Finally, around , we were ushered to another room where I was to have my cervix checked. A few minutes later, a woman in a long white coat came in and introduced herself as Dr. C. Well that's a relief. (Later, I told Dan, "I thought that nurse said she was the doctor." He told me, "No, she introduced herself as Dr. C's nurse." Hmm.) "Your blood pressure has gone up. If you were past your due date, we would be really concerned about this. But since today is your due date, we'll let it go." Okay, that's completely arbitrary, but whatever. "We're going to send you down the road to get an ultrasound, just to check the baby's weight and fluid. That's at . And then you'll be coming back here on Friday. But I'm going to give you a list of symptoms and if you have any one of these, you need to call me immediately." I know now that she was looking for signs of preeclampsia - a headache that doesn't go away, increased swelling, upper abdominal pain, etc. I promised to call if any of those symptoms occurred. She checked my cervix and gave me one of those damned nervous smiles. "Still just one inch dilated," she said, as if this little ditty were playing in the background -
But I wasn't worried. Plenty of women go from one inch to fully dilated in a matter of hours. As Dr. B said on several occasions, "You really can't predict when labor will happen."
Since our one hour doctor's visit was turning into an all-day affair, Dan and I treated ourselves to a big lunch before heading to the other office for the ultrasound. Of course we'd hoped they would get us in right away so we could get that lousy day over with, but that just wasn't the case. As Dan pondered a Sudoku, I tried to build an interest in the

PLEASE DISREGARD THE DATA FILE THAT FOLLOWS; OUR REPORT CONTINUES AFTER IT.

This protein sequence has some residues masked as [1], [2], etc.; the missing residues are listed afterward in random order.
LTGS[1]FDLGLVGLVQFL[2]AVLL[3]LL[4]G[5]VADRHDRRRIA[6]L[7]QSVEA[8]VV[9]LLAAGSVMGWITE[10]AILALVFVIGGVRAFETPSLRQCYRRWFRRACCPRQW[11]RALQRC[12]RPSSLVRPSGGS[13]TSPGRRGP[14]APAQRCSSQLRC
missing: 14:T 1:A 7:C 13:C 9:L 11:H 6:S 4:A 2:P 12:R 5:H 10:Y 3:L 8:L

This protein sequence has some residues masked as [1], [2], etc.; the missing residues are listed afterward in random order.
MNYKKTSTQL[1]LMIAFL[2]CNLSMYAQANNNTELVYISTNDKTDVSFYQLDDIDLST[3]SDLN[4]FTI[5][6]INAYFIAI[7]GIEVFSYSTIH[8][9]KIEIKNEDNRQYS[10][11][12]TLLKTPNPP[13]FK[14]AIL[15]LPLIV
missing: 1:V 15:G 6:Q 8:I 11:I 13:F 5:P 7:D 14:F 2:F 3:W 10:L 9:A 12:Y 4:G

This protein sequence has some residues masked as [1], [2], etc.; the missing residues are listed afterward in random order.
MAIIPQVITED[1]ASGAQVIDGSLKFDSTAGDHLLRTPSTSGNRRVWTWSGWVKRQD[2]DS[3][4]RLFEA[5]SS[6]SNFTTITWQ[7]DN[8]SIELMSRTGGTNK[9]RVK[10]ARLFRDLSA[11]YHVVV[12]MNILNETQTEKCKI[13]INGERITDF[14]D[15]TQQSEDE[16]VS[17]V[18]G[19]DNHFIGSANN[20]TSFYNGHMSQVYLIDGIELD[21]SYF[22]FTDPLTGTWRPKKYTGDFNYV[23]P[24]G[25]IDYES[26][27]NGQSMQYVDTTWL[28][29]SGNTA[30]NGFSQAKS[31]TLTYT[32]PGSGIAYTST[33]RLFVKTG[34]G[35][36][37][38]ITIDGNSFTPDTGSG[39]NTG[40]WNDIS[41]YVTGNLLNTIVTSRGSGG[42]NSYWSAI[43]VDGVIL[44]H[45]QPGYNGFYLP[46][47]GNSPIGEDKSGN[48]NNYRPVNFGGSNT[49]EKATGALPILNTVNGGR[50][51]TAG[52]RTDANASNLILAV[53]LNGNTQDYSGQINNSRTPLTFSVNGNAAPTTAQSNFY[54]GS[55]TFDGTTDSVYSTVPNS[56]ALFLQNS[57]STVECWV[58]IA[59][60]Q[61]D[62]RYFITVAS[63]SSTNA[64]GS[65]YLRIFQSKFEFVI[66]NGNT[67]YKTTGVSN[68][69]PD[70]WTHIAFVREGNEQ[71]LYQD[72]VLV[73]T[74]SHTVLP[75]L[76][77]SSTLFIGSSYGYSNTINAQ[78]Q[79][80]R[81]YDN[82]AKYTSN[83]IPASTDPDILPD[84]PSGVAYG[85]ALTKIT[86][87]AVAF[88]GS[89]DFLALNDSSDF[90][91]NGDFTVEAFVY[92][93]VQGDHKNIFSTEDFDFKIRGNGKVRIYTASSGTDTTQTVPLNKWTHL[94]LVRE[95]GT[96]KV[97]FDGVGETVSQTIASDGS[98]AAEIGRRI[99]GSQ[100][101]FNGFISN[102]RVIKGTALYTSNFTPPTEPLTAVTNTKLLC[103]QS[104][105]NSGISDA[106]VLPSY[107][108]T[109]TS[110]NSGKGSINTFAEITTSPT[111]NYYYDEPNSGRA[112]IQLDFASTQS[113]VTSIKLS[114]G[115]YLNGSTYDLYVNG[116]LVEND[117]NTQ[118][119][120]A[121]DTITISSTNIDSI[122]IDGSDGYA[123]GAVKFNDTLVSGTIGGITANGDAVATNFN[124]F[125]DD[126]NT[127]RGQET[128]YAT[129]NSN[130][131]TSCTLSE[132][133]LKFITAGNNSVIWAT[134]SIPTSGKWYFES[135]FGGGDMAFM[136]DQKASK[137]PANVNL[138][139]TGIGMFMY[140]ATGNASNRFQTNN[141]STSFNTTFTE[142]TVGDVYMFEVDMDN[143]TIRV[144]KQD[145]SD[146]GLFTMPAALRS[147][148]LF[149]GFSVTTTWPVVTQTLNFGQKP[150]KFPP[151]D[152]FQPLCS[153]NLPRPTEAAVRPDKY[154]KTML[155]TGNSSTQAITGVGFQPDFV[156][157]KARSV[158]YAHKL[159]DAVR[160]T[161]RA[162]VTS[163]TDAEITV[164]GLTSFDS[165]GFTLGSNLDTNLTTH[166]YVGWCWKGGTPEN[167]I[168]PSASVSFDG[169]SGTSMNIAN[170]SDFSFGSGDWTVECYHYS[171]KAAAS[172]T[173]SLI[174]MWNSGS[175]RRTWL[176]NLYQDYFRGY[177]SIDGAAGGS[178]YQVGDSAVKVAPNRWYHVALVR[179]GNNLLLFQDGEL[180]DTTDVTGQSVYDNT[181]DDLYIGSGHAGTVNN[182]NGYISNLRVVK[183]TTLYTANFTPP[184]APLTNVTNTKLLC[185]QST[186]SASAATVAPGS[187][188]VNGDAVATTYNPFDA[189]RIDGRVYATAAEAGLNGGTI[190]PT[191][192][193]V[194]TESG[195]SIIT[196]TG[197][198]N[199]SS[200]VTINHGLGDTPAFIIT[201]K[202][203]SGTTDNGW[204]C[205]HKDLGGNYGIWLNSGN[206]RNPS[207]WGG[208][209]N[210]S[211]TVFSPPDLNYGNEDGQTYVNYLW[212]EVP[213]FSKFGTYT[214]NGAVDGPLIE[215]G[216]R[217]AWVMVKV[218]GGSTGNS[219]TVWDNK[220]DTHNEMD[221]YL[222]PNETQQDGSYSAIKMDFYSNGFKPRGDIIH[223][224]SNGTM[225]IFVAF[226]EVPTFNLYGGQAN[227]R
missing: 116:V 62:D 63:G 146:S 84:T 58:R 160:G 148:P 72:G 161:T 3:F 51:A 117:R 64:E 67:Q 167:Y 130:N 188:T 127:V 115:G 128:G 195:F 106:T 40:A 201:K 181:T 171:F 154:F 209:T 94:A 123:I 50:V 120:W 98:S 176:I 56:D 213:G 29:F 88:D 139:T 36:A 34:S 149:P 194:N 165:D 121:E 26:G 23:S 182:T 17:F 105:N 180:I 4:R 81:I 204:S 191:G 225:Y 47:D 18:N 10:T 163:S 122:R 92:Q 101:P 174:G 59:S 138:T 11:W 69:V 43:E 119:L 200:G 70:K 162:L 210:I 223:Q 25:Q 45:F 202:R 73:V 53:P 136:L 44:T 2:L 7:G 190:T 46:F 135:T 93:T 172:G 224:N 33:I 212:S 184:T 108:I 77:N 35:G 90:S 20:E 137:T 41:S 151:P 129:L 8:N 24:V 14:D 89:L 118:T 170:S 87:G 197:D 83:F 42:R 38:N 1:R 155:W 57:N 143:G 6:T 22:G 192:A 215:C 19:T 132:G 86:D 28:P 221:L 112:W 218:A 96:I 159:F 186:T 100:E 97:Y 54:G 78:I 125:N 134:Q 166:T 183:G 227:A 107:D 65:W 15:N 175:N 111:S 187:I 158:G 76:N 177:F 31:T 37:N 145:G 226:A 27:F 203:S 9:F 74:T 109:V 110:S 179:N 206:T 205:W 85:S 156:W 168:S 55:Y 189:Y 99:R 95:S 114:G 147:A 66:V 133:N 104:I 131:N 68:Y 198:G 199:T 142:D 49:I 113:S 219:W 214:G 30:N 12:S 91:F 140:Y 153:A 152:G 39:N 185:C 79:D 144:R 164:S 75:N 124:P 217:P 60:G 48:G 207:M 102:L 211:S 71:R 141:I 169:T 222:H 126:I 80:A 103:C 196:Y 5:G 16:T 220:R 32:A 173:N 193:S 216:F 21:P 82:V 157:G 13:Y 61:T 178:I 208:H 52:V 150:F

episode that was airing on the waiting room TV. Finally, a nurse approached us. "Excuse me. Are you the woman who is 40 weeks today?" General Hospital
I smiled and affirmed. She laughed. "Wow, that's amazing that you're exactly 40 weeks and the baby isn't here yet. My daughter is 39 weeks and she is not happy." I made some vague pitying noises on behalf of her child. She continued, "I mean, I look at her and I look at you and I wonder, why don't you just get it over with?!" She laughed some more. Assuming she was about to take us to the ultrasound room, Dan set down his puzzle and stood up. But then she just walked away.
Since the ultrasound checked out fine and I hadn't experienced any of Dr. C's concerning symptoms, I had no worries about my Friday appointment. I dropped Dan off at work before heading to the office. Dr. B was still out of town, but I could tell that the workplace vibe was much calmer than it had been on Tuesday. But again, the blood pressure reading was higher than I'd hoped - 139/85.
The loud smock nurse was dressed in regular clothes and her hair was coifed with lots of gel. It was casual Friday. She attached me to the
NST monitor again and I lazily read a magazine, knowing this could take much longer than the half hour that they generally claim. I didn't think much of it when she came back to check my blood pressure again (or the fact that it had barely changed since the first reading).
Moments later, Dr. C made an abrupt appearance. "
Tara, your blood pressure is high. I'm diagnosing you with gestational hypertension and I'm going to recommend delivery."
I felt every muscle in my body stiffen. "When?"
"You mean you want me to be induced?"
"Oh... I really don't feel comfortable with that."
"If we don't induce, your condition can develop into preeclampsia really fast and then your placenta could detach from your uterus and your baby could DIE."
And that was the first of many times I burst into tears during week 40 of pregnancy. NOTE: While I tend to have a pretty good memory, I admit I cannot remember most statements word-for-word. But I can tell you with absolute certainty that her sentence ended with the words "and your baby could die." I don't think that's something I could ever forget.